In my role as a doctor, I have tirelessly worked to provide excellent care for all my patients. In doing so, I have always adhered to the highest ethical standards.”

In 2020 Jackson ran for Congress, defeating several Republican challengers in the primary before winning in a landslide in the general election. Congressman Jackson currently sits on the Committee on Foreign Affairs and Committee on Armed Services. He has taken credit for being one of the early people to highlight Joe Biden’s supposed decline in mental acuity, calling it a “national security issue.” 

In February, 36 Republicans, including Jackson, asked President Biden to take a cognition test, but he has so far declined. 

Over the past few weeks, the mainstream media has also begun to question the president’s fitness, suggesting he is too old. The New York Times wrote, for example, “More than a dozen current and former senior officials and advisers uniformly reported that Mr. Biden remained intellectually engaged, asking smart questions at meetings, grilling aides on points of dispute, calling them late at night, picking out that weak point on Page 14 of a memo and rewriting speeches like his abortion remarks on Friday right up until the last minute.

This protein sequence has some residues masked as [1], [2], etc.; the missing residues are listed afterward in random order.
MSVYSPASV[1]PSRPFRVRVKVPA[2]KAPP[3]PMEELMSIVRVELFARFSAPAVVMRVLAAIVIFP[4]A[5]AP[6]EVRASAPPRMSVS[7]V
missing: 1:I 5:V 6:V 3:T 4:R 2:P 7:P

But they acknowledged Mr. Biden looks older than just a few years ago, a political liability that cannot be solved by traditional White House stratagems like staff shake-ups or new communications plans. His energy level, while impressive for a man of his age, is not what it was, and some aides quietly watch out for him. He often shuffles when he walks, and aides worry he will trip on a wire. He stumbles over words during public events, and they hold their breath to see if he makes it to the end without a gaffe.”

Other Democratic figures have called Biden’s vigor to be the 2024 nominee. In June, David Axelrod raised major concerns, saying, “The presidency is a monstrously taxing job, and the stark reality is the president would be closer to 90 than 80 at the end of a second term, and that would be a major issue.” 

Obama’s former advisor recently told CNN that “fear and panic” over the midterms were causing Democrats to turn on the current president. Americans agree with Axelrod. A recent poll showed that only 18 percent of the country thinks Biden should seek reelection.